On 3 September 1939, the United Kingdom declared war on Germany. The Canadian Parliament was called in special session and both Prime Minister William Lyon Mackenzie King and opposition leader Robert Manion stated their support for Canada following Britain but did not declare war immediately, partly to show that Canada was joining out of her own initiative and was not obligated to go to war. After two days of debate, the House of Commons approved an Address in Reply to the Speech from the Throne on 9 September giving authority to declare war to King’s government. A small group of Quebec legislators attempted to amend the bill, and CCF party leader J. S. Woodsworth stated that some of his party opposed it. Woodsworth was the only Member of Parliament to vote against the bill and it thus passed by near-acclamation. The Senate also passed the bill that day. The Cabinet drafted a proclamation of war that night, which Governor-General Lord Tweedsmuir signed on 10 September. King George VI approved Canada’s declaration of war with Germany on 10 September.
At the outbreak of war, Canada’s commitment to the war in Europe was limited by the government to one division, and one division in reserve for home defence. Nevertheless, the eventual size of the Canadian armed forces greatly exceeded those envisioned in the pre-war period’s so-called mobilization “schemes”. Over the course of the war, the army enlisted 730,000; the air force 260,000; and the navy 115,000 personnel. In addition, thousands of Canadians served in the Royal Air Force. Approximately half of Canada’s army and three-quarters of its air-force personnel never left the country, compared to the overseas deployment of approximately three-quarters of the forces of Australia, New Zealand, and the United States. By war’s end, however, 1.1 million men and women had served in uniform for Canada. The Navy grew from only a few ships in 1939 to over 400 ships, including three aircraft carriers and two cruisers. This maritime effort helped keep the shipping lanes open across the Atlantic throughout the war.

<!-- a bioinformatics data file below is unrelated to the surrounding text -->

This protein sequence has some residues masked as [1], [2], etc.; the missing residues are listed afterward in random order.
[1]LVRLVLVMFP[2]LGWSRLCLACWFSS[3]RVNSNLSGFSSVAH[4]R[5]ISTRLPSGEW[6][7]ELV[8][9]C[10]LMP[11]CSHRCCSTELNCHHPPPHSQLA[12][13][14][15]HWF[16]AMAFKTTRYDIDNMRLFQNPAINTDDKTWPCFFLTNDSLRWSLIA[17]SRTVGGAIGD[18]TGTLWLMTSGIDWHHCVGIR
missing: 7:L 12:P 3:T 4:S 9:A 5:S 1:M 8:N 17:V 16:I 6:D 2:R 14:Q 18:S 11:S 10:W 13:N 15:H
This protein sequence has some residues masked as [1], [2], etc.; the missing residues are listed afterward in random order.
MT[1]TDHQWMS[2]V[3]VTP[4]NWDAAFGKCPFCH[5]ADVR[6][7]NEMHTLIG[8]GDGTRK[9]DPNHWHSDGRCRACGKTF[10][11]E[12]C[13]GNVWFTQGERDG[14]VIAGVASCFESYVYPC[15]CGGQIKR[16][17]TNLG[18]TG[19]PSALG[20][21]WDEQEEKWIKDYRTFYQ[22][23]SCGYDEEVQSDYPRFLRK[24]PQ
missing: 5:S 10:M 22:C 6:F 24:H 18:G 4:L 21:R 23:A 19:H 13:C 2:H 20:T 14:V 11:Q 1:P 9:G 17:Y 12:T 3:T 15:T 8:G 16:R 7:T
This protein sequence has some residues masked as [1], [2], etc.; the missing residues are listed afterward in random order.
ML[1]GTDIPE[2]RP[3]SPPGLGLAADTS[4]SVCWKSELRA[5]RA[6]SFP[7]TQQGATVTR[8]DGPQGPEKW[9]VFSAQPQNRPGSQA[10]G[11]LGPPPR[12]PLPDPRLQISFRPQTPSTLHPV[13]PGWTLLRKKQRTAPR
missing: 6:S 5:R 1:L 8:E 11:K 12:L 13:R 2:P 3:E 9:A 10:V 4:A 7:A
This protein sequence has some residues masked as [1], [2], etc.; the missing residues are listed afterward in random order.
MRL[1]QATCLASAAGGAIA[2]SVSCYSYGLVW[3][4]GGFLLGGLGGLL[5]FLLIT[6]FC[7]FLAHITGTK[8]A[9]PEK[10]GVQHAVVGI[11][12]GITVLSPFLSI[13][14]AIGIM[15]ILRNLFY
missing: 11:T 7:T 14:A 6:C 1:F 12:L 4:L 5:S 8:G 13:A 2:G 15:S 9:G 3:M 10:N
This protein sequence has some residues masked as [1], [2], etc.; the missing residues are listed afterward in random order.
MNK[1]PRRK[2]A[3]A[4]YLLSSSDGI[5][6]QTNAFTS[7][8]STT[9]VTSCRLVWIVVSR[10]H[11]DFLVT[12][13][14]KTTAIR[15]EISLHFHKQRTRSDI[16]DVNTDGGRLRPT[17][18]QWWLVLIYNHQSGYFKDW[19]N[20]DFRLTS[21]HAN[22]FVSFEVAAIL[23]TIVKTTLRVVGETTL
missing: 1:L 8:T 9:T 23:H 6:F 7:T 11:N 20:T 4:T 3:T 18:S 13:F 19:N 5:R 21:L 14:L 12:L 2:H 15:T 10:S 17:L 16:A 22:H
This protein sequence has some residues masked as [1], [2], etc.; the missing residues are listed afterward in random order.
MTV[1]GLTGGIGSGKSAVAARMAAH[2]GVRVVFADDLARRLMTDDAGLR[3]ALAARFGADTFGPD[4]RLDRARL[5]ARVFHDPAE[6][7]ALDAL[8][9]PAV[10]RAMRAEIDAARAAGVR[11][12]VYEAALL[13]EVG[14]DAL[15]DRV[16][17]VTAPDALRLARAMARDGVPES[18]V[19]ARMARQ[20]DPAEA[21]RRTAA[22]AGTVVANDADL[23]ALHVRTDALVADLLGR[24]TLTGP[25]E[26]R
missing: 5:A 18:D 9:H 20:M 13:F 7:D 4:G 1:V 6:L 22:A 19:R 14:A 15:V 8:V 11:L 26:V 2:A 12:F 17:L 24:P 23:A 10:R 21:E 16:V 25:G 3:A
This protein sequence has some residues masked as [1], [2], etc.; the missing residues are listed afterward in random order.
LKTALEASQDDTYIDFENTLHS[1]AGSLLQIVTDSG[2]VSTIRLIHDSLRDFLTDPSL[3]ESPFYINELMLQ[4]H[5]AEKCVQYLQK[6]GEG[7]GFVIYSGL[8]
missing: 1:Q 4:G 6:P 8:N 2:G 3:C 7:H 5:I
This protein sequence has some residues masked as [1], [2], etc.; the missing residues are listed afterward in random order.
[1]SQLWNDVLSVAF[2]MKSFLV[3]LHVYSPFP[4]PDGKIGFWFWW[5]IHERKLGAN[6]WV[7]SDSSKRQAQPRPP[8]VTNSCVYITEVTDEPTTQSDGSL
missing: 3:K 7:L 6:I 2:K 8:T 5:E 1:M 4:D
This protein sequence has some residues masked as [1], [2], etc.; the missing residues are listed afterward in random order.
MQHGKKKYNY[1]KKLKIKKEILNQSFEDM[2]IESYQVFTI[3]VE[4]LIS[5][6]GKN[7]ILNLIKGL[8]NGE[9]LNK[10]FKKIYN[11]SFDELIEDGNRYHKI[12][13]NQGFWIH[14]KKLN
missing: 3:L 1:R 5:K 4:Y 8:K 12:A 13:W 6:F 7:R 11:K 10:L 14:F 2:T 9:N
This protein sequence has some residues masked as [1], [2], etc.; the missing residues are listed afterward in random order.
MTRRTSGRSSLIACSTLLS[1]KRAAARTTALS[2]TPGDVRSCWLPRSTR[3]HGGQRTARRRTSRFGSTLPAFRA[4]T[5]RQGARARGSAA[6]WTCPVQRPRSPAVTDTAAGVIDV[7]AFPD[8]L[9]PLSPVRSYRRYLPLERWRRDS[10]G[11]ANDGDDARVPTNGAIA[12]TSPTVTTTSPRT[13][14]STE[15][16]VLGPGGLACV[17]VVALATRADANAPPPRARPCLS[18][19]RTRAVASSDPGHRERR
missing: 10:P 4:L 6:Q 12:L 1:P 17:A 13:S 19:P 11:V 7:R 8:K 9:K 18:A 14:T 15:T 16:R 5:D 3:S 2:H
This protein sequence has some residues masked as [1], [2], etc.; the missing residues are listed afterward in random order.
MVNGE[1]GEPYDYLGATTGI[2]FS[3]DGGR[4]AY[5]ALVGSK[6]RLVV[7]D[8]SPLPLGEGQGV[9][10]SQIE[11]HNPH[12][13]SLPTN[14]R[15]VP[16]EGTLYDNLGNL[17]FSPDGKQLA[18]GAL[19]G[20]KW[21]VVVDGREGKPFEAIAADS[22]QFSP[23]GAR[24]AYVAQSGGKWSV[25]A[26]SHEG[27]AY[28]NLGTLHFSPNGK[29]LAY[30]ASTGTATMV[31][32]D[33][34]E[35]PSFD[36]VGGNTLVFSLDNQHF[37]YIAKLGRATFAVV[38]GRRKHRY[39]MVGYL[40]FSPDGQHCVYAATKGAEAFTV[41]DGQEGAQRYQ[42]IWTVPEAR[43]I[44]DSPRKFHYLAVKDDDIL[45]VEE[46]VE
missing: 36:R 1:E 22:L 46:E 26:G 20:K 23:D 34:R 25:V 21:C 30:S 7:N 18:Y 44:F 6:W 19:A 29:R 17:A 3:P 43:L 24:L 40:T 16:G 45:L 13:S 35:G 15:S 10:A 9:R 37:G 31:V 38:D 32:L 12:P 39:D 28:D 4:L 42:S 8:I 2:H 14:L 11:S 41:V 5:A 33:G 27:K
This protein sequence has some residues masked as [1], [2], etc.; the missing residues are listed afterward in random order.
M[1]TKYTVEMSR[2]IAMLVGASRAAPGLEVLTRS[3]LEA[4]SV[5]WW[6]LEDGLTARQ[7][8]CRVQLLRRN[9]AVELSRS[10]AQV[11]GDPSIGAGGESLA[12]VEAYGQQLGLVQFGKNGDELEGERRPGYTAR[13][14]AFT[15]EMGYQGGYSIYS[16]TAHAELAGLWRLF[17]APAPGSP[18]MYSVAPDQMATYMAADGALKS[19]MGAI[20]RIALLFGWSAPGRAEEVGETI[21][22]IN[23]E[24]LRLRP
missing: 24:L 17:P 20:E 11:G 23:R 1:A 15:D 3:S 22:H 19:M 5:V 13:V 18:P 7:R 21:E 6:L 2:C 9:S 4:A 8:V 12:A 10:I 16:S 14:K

While the response to war was initially intended to be limited, resources were mobilized quickly. The Convoy HX-1 departed Halifax just six days after the nation declared war, escorted by HMCS St. Laurent and HMCS Saguenay. The 1st Canadian Infantry Division arrived in Britain on 1 January 1940. By 13 June 1940, the 1st Battalion of The Hastings and Prince Edward Regiment was deployed to France in an attempt to secure the southern flank of the British Expeditionary Force in Belgium. By the time the battalion arrived, the British and allies were cut off at Dunkirk, Paris had fallen, and after penetrating 200 km inland, the battalion returned to Brest and then to Britain.
Apart from the Dieppe Raid in August 1942, the frustrated Canadian Army fought no significant engagement in the European theatre of operations until the invasion of Sicily in the summer of 1943. With the Sicily Campaign, the Canadians had the opportunity to enter combat and later were among the first to enter Rome.
For just over 2 years, the Canadian Army in the U.K. waited… waited and trained. With the war raging on the continent and in North Africa, why did the Canadians remain in the U.K.?
It is possible that the British did not want Canada to send troops in 1939. Canada’s primary role was to train pilots from throughout the Empire with the British Commonwealth Air Training Plan, which the British proposed on 26 September 1939, and supply food and raw materials, not send hundreds of thousands of troops overseas as it had done in World War I. Canada fully cooperated with Britain otherwise, devoting 90% of the manpower of the small RCAF to the air training plan; a force that had trained 125 pilots annually when the war began now produced 1,460 airmen every four weeks under the plan.
Between the collapse of France in June 1940 and the German invasion of the USSR in June 1941, Canada supplied Britain with urgently needed food, weapons, and war materials by naval convoys and airlifts, as well as pilots and planes who fought in the Battle of Britain and the Blitz. During the Battle of Britain between 88 and 112 Canadian pilots served in the RAF, most had come to Britain on their own initiative. For political necessity, an “all Canadian” squadron was formed under the British Commonwealth Air Training Plan at the start of the war and the Squadron served in the Battle of France. They were later joined by No. 1 Squadron RCAF in June 1940 during the Battle for Britain and they were in “the thick” of fighting in August, by the end of the battle in October 1940, 23 Canadian pilots had been killed.
The Canadian army remained, in the main, in the U.K. until the invasion of Sicily in July 1943.